FIG. 1 shows an embodiment according to the present invention. The present embodiment is related to a device for measuring blood distribution in a human body. The device is mainly composed of the following: an optical system for illumination for irradiating a living specimen with a light beam for measurement, an optical system for detection for detecting transmitted light through the living specimen, and a data processor for processing the detected transmitted light data.

In FIG. 1, a numeral 11 indicates a living specimen as an object of measurement. The optical system for illumination comprises: laser diodes 12-1 and 12-2 to be used as light sources, a light beam coupler 14-1, a light switch 15-1, and optical fibers 13-1 to 13-4 disposed between the laser diodes, 12-1 and 12-2, and the light beam coupler 14-1, between the light beam coupler 14-1 and the optical switch 15-1, and between the optical switch 15-1 and the living specimen 11 for the transmission of illumination light. The wavelengths of the output laser beams of laser diodes 12-1 and 12-2 can be in a range of 0.5 μm-0.9 μm, and for the present embodiment are respectively 0.57 μm and 0.70 μm.

The optical system for detection comprises: a light switch 15-2, a light beam splitter 14-2, light sensors 17-1 and 17-2, and optical fibers 13-5 to 13-8 for connecting the living specimen 11 and the light switch 15-2, the light switch 15-2 and the light beam coupler 14-2, and the light beam splitter 142 and the light sensors 17-1 and 17-2.

The optical fiber 13-4 on the illumination side and the optical fiber 13-5 on the detection side are constituted with a plurality of fiber elements being bundled, and the contact points with the living specimen 11 of optical fibers on both sides are constituted to face each other with the living specimen 11 in between. Each of the fiber elements of the optical fiber 13-4 on the illumination side and each of the fiber elements of the optical fiber 13-5 on the detection side are so disposed and constituted that the emitted light from the illumination end of a fiber element for irradiating the living specimen 11 is assumed to proceed in the living specimen 11 in a straight line and the detection end of a fiber element on the detection side is positioned on the optical axis of the hypothetical transmitting light.

The data processor comprises: AD converters 18-1 and 18-2, a microcomputer 19-1 for data processing, a memory device 19-2 connected to the microcomputer 19-1, and a display device 19-3 for displaying the processed data. A reference numeral 16 is a clock signal generator for operating the light switches, 15-1 and 15-2, in synchronization with each other.

Next, the operation of the present device will be explained. Laser beams output from the laser diodes, 12-1 and 12-2, are led to the light beam coupler 14-1 through respective optical fibers, 13-1 and 13-2, and both laser beams are synthesized (superposed) by the beam coupler 14-1. The synthesized laser beam is led to the light switch 15-1 through the optical fiber 13-3 and the laser beam is led into a fiber element selected from among a plurality of fiber elements which constitute the optical fiber 13-4 to be used for illumination by the light switch 15-1, and it irradiates the living specimen 11.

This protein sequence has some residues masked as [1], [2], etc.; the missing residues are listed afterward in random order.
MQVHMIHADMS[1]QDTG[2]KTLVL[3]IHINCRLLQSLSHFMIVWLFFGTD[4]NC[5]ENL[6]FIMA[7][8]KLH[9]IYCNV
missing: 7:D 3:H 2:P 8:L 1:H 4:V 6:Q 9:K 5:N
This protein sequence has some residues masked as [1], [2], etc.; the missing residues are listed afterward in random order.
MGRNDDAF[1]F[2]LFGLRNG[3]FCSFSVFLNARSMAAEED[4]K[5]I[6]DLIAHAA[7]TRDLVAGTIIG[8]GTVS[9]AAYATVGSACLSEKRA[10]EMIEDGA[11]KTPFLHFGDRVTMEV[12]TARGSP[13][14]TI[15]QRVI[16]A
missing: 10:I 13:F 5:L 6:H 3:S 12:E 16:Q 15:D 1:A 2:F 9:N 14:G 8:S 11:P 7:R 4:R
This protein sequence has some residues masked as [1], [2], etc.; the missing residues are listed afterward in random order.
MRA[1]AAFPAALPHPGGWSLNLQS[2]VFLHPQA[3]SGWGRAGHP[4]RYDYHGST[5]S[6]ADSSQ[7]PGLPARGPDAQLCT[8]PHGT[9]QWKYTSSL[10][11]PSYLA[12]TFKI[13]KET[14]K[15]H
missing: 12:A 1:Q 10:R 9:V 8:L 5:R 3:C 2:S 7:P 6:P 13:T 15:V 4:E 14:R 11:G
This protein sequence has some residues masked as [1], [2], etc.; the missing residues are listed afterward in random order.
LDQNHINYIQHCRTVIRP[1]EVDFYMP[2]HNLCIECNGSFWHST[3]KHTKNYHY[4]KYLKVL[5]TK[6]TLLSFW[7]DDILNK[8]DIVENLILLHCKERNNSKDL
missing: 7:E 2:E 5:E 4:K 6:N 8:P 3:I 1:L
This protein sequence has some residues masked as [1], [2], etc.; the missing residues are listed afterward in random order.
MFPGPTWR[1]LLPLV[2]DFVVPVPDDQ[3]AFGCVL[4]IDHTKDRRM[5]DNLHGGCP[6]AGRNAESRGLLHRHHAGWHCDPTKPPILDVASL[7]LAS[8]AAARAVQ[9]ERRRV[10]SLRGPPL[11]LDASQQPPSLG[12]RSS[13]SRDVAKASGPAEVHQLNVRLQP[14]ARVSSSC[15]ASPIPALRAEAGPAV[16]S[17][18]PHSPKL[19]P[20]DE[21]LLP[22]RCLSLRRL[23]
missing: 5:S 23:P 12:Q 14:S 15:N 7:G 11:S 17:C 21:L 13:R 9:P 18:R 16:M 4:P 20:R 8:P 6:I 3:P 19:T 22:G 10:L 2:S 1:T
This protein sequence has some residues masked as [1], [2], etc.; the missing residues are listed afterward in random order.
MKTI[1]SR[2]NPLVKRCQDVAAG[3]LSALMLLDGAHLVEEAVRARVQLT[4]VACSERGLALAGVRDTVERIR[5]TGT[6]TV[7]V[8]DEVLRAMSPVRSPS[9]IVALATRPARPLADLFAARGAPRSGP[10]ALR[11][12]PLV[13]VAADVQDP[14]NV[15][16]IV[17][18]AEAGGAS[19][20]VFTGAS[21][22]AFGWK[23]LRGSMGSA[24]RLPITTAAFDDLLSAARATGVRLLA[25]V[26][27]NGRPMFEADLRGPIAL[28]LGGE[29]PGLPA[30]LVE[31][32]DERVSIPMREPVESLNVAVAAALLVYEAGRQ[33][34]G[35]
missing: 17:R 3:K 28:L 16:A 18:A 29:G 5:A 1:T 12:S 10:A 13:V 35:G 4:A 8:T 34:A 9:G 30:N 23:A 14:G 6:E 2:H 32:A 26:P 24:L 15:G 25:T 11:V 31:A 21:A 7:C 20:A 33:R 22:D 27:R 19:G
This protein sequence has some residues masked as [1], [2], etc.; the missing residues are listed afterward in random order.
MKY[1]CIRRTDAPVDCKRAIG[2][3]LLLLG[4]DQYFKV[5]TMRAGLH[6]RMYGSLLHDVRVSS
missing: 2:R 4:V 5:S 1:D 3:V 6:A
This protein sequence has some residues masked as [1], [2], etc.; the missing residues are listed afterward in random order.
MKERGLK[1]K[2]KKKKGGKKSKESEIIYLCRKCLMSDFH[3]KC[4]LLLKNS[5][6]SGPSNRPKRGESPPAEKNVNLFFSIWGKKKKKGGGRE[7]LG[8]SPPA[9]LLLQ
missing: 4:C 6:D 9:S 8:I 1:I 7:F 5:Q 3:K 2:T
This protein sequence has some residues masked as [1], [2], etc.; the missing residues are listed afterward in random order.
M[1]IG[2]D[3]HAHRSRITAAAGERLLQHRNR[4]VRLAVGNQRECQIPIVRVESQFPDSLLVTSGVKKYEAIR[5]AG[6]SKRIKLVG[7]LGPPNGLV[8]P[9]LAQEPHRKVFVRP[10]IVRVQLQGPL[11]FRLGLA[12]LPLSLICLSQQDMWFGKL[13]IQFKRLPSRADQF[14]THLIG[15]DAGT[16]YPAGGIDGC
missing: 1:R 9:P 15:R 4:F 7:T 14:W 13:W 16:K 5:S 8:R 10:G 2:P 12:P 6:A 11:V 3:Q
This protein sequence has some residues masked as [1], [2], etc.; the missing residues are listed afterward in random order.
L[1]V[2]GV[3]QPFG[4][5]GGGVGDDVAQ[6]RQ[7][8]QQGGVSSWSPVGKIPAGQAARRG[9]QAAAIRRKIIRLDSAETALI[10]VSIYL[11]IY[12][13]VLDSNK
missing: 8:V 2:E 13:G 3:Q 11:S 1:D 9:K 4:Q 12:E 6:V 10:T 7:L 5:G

The laser beam for irradiating the living specimen 11 passed through the living specimen in repeating scattering in the living specimen, and is output to the detection side. The laser beam output from the living specimen 11 is input to the optical fiber 13-5 and is led to the light switch 15-2 through the optical fiber 13-5. The light switch 15-2 selects a fiber element which is in a position just opposing to the fiber element selected for irradiating the living specimen 11 with the laser beam from among a plurality of fiber elements constituting the optical fiber 13-5, and leads the detection light led by the fiber element to the light beam splitter 14-2 through the optical fiber 13-6.

The light beam splitter 14-2 separates the detection light input to it by wavelengths, and the light beam of 0.57 μm wavelength is sent to the light sensor 17-1 through the optical fiber 13-7, and the light beam of 0.70 μm wavelength is sent to the light sensor 17-2 through the optical fiber 13-8. The light sensors, 17-1 and 17-2, convert the intensity of detection light beams of respective wavelengths to electric signals and output them. The outputs of the light sensors, 17-1 and 17-2, are converted to digital signals by respective AD converters, 18-1 and 18-2, and the signals are sent to the microcomputer 19-1.

The switching of the light switches, 15-1 and 15-2, is performed in synchronization with each other by the same clock signal from the clock signal generator 16. In this case, the switching of the switches (switching for the selection of optical fiber elements) is performed in a manner that the position of a fiber element for irradiating the living specimen 11 selected by the light switch 15-1 and the position of a fiber element for inputting the output light from the living specimen 11 selected by the light switch 15-2 are positioned to correctly face each other in a straight line. As described above, the irradiating position of the irradiation light beam on the specimen 11 and the detecting position of detection light from the specimen 11 are both scanned in synchronization by performing synchronized switching of the light switch 15-1 and the light switch 15-2; thus, the measurement of light transmitted through a living specimen is performed.